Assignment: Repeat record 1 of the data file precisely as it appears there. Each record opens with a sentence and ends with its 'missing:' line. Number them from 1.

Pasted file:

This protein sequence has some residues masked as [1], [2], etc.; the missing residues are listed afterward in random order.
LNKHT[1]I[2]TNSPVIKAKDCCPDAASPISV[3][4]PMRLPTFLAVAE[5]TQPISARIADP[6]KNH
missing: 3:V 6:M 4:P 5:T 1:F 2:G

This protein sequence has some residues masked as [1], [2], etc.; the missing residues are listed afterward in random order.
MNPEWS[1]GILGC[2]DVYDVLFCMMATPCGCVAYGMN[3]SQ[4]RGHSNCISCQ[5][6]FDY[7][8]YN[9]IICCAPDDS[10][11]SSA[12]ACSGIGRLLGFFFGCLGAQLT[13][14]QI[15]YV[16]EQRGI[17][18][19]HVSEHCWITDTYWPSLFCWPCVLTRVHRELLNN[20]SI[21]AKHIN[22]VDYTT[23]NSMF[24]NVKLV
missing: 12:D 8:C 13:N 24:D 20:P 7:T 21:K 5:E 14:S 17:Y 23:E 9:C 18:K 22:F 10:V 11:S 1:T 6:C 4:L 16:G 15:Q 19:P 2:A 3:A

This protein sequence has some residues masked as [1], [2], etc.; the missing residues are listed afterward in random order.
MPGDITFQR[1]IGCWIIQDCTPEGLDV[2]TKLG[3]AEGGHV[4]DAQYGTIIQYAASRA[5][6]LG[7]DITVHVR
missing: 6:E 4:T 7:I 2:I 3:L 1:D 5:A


This protein sequence has some residues masked as [1], [2], etc.; the missing residues are listed afterward in random order.
LNKHT[1]I[2]TNSPVIKAKDCCPDAASPISV[3][4]PMRLPTFLAVAE[5]TQPISARIADP[6]KNH
missing: 3:V 6:M 4:P 5:T 1:F 2:G